The 2nd group is our Store room Team. They are responsible for the storing of all the  provisions that come on board. Maintaining the stores that are cold or cooled in good condition and for handing out everyday all the food and supplies that go into the ship. Most day stores in the ship have only enough capacity for one day and thus there is a never ending flow of crew members with carts to the stores to pick up supplies. Good care has to be taken that only what is handed out has been approved as otherwise the ship would run out before the end of the cruise.  

The store room team under the leadership of the Provision Master.  This picture was taken in the Food Store which is kept on a cool temperature to avoid ripening too fast. This photo was taken just after storing and thus the melons had not been separated yet from the unions and the bananas. The man in grey is the provision master.

4 Comments

  1. So interesting. I like that you are showing us areas and people we may not normally see when we are cruising. It ‘s nice to see some of the people who look after us as we cruise. Thank you.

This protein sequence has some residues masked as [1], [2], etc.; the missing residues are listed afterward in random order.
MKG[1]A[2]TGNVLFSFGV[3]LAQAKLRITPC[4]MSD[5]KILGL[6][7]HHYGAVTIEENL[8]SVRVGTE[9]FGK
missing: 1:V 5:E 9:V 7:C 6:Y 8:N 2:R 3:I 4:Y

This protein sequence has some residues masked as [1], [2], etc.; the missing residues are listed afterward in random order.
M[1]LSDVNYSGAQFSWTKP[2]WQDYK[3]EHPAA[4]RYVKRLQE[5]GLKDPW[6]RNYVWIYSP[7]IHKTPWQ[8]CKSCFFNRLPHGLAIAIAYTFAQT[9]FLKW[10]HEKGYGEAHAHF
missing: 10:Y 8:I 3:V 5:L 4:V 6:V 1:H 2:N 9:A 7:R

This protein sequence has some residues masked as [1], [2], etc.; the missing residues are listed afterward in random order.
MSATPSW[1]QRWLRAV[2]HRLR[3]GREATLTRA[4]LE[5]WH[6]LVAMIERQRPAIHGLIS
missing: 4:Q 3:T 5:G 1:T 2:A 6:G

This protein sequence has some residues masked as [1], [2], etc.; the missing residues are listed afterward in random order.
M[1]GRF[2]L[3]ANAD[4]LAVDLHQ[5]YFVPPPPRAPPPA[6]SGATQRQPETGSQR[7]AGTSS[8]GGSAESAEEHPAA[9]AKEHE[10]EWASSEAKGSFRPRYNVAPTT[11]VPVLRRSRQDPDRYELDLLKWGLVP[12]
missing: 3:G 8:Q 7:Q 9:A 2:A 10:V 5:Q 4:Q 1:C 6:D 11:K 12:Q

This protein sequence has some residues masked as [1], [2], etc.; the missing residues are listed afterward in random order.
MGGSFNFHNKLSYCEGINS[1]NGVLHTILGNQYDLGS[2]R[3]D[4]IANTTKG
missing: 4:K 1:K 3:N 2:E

2. When you first mentioned Debbie, you did not give her last name ….thought to myself is that Debbie Balch. Sure enough further down you did give her full name. Is that her hiding behind the gal in the red cap? Come on Deb, don’t be shy 😄
    I first met Debbie in 1981 on our first cruise on the old Volendam….oh that was a fun cruise … ..12 day cruise…sailing delayed because VODM ran into severe weather coming down from Newport News, so guests were put up on old SADM for the day & transferred over to VODM after dinner. Consequently 2 ports missed but received 50% discount on next cruise, which we accepted…..62 HAL cruises since then
    Debbie was of course Shorex Manager. Is she finally retiring along with the PRDM. 😄
    Please give her a big hug from me and tell her I’ll expect an email when she gets home. Oh I bet she and your Lord & Master are having a great time reminiscing about the “old days”. We did have fun. 😄

  3. Natasha van Bentum

    June 26, 2019 at 2:11 am

    Hello Captain Albert – a poignant journey for many aboard I’m sure. I’d forgotten the Prinsendam was originally the “Royal Viking Sun”, so with every blog post we learn something new. Henri and I were part of the inaugural around-the-world cruises of the sister ships “Royal Viking Sky” (1974), and “Royal Viking Sea (1975); he was Guest Artist & Lecturer. Thank you again for your diligent postings and giving us a rare, insider’s view to life aboard ship. Do you know yet where you are headed to next? Cheers, Natasha and Henri

  4. Kaptein; my money is still on German 1/O Sabine, great lady, becoming the first female HAL captain. Time will tell 😉